Understanding Church Sound Systems
Why Does a Church need a Sound System?
A sound system is an appliance which amplifies the audio sounds of a
minister or performers so that a large gathering of people can hear the preaching or
singing. Consequently, a church needs a sound system as a vehicle to effectively
communicate the Gospel of Jesus Christ to an audience.
When properly installed and operated, a sound system
is a subtle device which should not draw attention to itself. Within its technical
abilities, it is intended to capture a live presentation and pleasantly amplify it with
high fidelity without restricting a performers concentration or expression.
A sound system has legitimate purpose only when it
effectively serves both the performer and the audience. It is not there to be served, but
to be a servant. Whenever a sound system or its operation impairs the performance of a
minister, or hinders the listening of a congregation, it has lost its reason for existing.
The sound operator must be acutely aware of this fact and be sensitive to the needs of
Feedback, unbalanced mixes, volume levels too high
or low, or monitors which cannot be heard by the performers are some of the common problems
with a system which can literally ruin the atmosphere of a service or the composure of a
minister or singers. Ive seen times where the minister and congregation were more
tempted to strangle the sound operator, than in appreciating the sermon or presentation of
a service. This certainly is not serving the intended purpose of a sound system and does
not bring glory to God.
Tips for good Sound System Operation
Operation of the sound system is a serious ministry
and the person who works with the sound must take it seriously. The sound operator should
be a dependable person who has a servants heart, willing to cooperate and take
directions, not touchy or easily offended. He should be a person with a good ear,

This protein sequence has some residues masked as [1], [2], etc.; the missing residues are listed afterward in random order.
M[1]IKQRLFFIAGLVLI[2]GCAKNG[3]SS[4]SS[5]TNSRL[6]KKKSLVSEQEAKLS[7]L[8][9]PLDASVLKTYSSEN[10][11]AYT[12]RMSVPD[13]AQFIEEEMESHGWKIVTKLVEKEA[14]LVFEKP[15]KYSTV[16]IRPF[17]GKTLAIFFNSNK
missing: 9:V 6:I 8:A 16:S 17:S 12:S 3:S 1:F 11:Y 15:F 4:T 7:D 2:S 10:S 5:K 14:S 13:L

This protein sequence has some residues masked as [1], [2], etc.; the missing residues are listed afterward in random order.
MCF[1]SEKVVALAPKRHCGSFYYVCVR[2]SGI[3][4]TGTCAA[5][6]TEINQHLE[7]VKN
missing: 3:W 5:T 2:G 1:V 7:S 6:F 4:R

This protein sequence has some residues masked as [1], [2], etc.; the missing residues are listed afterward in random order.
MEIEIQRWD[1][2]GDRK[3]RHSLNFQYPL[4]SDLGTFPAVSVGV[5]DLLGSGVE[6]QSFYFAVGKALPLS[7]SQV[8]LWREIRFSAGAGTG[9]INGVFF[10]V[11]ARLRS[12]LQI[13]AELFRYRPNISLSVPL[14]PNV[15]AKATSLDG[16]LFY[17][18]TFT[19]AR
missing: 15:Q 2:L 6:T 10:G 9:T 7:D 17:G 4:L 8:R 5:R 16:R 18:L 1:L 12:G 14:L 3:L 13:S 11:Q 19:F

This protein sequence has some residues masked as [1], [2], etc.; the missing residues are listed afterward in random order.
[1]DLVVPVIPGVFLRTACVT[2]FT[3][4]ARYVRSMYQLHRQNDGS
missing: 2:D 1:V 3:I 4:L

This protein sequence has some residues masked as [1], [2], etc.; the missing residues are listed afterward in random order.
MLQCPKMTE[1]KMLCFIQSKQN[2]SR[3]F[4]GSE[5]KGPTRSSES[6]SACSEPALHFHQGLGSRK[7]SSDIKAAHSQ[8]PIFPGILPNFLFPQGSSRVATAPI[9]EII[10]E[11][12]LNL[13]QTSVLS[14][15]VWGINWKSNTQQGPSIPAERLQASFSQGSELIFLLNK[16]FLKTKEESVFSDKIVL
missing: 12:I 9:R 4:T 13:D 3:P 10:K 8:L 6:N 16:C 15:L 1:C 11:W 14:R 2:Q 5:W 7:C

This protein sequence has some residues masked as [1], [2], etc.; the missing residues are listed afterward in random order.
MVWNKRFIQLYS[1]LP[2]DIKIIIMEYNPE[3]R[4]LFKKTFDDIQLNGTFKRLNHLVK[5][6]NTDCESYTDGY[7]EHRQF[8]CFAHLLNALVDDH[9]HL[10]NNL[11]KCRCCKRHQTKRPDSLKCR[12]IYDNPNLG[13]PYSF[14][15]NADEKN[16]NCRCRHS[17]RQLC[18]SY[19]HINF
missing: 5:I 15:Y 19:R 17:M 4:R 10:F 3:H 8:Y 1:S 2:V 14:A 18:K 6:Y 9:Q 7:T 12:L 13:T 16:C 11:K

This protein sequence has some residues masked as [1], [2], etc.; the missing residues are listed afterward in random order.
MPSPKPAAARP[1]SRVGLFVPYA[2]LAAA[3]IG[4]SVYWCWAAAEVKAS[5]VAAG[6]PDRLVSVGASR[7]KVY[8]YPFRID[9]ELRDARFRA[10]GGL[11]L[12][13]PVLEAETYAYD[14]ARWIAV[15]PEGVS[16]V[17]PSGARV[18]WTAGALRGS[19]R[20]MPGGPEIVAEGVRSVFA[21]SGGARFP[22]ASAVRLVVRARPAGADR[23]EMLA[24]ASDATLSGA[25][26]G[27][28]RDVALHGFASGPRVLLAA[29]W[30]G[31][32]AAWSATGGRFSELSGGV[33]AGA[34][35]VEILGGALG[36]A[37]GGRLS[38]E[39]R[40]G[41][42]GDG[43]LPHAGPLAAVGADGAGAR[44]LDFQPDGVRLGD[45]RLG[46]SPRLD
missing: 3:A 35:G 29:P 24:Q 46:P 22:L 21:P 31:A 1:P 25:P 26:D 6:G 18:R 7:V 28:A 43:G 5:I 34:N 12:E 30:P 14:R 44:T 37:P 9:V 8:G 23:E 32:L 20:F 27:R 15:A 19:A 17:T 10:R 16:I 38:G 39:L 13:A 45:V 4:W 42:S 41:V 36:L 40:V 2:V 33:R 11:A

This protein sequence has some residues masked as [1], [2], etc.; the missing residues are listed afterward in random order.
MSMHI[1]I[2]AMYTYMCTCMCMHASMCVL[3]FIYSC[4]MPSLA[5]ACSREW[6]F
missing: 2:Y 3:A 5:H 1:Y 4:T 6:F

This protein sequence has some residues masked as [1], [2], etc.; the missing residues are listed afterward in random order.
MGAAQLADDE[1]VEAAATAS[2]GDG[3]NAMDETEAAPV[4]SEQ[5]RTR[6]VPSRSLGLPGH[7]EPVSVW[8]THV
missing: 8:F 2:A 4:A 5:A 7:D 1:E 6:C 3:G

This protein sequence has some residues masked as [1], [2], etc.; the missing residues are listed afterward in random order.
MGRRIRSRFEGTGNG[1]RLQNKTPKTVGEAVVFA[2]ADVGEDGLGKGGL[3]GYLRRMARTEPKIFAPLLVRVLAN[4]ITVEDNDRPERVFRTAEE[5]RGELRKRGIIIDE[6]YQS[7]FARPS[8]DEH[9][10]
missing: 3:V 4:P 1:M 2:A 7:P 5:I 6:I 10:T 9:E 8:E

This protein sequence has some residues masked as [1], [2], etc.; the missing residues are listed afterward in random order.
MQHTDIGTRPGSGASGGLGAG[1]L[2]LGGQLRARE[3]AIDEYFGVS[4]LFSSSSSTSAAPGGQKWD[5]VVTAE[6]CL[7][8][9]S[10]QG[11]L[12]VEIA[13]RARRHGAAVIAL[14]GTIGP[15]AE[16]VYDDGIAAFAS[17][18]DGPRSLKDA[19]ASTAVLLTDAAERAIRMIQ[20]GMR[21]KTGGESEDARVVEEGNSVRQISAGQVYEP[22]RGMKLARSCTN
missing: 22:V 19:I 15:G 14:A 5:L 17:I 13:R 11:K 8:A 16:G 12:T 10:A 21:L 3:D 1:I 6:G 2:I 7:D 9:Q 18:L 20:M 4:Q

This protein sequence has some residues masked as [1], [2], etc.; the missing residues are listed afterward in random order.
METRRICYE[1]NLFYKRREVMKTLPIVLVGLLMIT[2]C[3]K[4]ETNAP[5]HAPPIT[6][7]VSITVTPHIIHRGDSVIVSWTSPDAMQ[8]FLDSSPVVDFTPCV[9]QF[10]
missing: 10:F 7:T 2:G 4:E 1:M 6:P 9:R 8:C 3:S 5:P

attention span, and instinctives in working with sound mixing. He should be well trained
and knowledgeable with the overall sound operation, as well as familiar with its technical
abilities and limitations.
Operation of the sound system has to be rehearsed,
just as singers and musicians do. The operator should be present for all rehearsals of the
choir, orchestra, drama group, or similar events. He should make a chart of channel
volumes and adjustments which sound best in rehearsals so that they can be easily
duplicated during a performance. If there is no formal rehearsal for a vocalist or
preacher, a sound-check must always be conducted sometime prior to a service,
in which all mics and equipment are tested, and all sound levels are adjusted and
verified. Excessive guesswork and flying by the seat of your pants during the
service can produce many embarrassing errors which can devastate the sensitive mood of a
congregation or hinder their reception of ministry.
As it seems to be in most other aspects of a church,
there is a diversity of opinions about how the sound system should be operated. You will
discover that when the volume level is satisfactory for most, there will still be some who
cannot hear well and others who will think its too loud. Unfortunately, a sound
operator cannot always accommodate every hearing sensitivity. All he can do is try to
gauge the volume to an acceptable level for the average listener. A sound operator should
have a few selected spotters in the audience that can help him gauge volume
levels from different locations, but he should avoid being manipulated by the numerous
A decibel meter is helpful in gauging volume in a
auditorium. But even though the volume levels may be set identically during each service,
the perception of loudness will be affected by the quantity and seating assignments of the
persons in attendance. The presence of each person has an effect on the acoustic
environment. A larger crowd will require more volume a smaller attendance will
require less volume.
It is best that only one person, such as one of the
ministers or church elders, be authorized to direct or overrule the sound operators
judgment for the auditorium volume. There should be some way to speak to the operator
directly by intercom or headsets. The performers obviously should direct the levels of the
stage monitors according to their individual preference. An established system of hand
signals is generally the best method of communication between the person on stage and the
Frequently, demands are placed on a sound system